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Review: Wakefield (TIFF 2016)

Wakefield (TIFF 2016)
09.19.2016
6 10

PLOT: A man (Bryan Cranston) inexplicably abandons his family, moving into the family attic and spying on them from afar.

REVIEW: WAKEFIELD is a movie that would never work were it not for Bryan Cranston’s performance. Literally on-screen every-second of the film, with ninety percent of the dialogue coming from his narration, it’s an acting showcase for the star if there ever was one. Even still, the titular character, Howard Wakefield, is such an egotistical head-case minus any redeeming features that following him around for two hours becomes a bit of an ordeal - Cranston or no Cranston.

It’s certainly a daring effort for director Robin Swicord, with her adapting E.L Doctorow’s short story. It feels like this was an attempt to make a modern story of suburban alienation not unlike the famous Burt Lancaster vehicle from the sixties, THE SWIMMER, but certain things go wrong and make this an overall messy effort. One is the oppressive musical score, which sounds torn out of a sitcom, being alternately overly melodramatic or comical. There also had to be a better way to evoke Wakefield’s thoughts than through narration, as it becomes so over-bearing that it feels at times that we’re listening to Cranston doing an in-character DVD commentary rather than something that actually belongs in the film. The daring art-house version of this movie would have done away with the narration completely and let us make up our own minds about Wakefield’s motivations.

Even if it is a mess, Cranston’s performance is remarkable. Early scenes and flashbacks showing him before moving into the attack allow Cranston to evoke a kind of venal father-figure/husband that maybe only a guy like Jack Lemmon could have ever put over other than Cranston. Shown to be sexually obsessed with his uncommonly beautiful wife (Jennifer Garner - who we observe mostly from afar) and a mostly uncaring dad, Cranston plays Wakefield as amused by her growing panic that he’s either died or left her. He really is a complete bastard, although Cranston somehow manages to humanize him, making us almost empathize with him by the end even if it’s always clear his exercise is wholly ego and less mental illness.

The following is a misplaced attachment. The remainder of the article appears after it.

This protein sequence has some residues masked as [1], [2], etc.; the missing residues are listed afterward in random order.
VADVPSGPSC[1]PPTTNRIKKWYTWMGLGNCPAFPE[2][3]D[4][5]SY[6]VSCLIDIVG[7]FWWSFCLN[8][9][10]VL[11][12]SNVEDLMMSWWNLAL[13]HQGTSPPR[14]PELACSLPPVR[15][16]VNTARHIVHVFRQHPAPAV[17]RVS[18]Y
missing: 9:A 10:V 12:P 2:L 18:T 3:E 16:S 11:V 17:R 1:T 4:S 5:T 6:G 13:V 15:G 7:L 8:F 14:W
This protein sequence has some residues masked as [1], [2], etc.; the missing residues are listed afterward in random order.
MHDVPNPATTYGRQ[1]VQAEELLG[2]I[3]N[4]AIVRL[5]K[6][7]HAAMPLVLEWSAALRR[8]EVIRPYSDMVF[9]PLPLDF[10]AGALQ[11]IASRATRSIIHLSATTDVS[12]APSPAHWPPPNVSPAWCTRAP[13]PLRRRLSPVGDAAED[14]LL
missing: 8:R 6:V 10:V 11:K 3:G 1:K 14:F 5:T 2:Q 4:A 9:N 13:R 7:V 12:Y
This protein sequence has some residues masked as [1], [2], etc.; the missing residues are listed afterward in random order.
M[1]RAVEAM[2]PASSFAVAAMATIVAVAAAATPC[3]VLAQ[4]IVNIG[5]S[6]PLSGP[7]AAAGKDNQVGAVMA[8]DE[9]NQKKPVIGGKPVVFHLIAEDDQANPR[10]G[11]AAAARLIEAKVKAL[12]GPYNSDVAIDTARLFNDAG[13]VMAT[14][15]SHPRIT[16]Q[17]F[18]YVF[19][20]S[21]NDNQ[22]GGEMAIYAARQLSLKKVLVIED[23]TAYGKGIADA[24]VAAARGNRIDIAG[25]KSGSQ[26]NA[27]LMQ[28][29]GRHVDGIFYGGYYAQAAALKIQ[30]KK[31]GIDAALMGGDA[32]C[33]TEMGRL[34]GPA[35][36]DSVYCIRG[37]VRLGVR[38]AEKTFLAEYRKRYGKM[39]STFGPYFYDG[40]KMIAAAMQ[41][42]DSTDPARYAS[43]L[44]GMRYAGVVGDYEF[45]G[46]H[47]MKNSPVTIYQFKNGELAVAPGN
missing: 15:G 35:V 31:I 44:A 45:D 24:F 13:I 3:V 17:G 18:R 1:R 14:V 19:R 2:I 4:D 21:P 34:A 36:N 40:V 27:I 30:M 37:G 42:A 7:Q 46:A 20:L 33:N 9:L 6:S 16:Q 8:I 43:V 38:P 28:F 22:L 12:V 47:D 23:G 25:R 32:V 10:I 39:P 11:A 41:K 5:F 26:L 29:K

Swicord maybe doesn’t quite trust us to identify with Wakefield, so a somewhat goofy subplot where he’s befriended by two kids with down-syndrome from next door feels a bit like audience manipulation. They’re the only ones he treats with any kindness throughout the film, and if they inspire him to change his way I’m not convinced.

Again, with anyone else in the lead WAKEFIELD would have been a total misfire (albeit an interesting one). Yet, Cranston’s so damn good it now demands to be seen. It’s a true showcase performance for him, and it once again proves how Cranston can humanize absolutely reprehensible people, as he did in ‘Breaking Bad’. Truly he’s one of the greatest actors of our generation, and his acting alone makes WAKEFIELD a notable TIFF title - although its chances of finding an audience seem pretty limited

Source: JoBlo.com

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8:56PM on 09/19/2016
I kind of feel bad for Cranston in a way. He does these great projects or mediocre ones he's good in and they never really catch on. He's seemingly forever in Heisenberg's shadow. I do love his choices though. Hopefully he gets to do something iconic cinema wise at some point in his career.
I kind of feel bad for Cranston in a way. He does these great projects or mediocre ones he's good in and they never really catch on. He's seemingly forever in Heisenberg's shadow. I do love his choices though. Hopefully he gets to do something iconic cinema wise at some point in his career.
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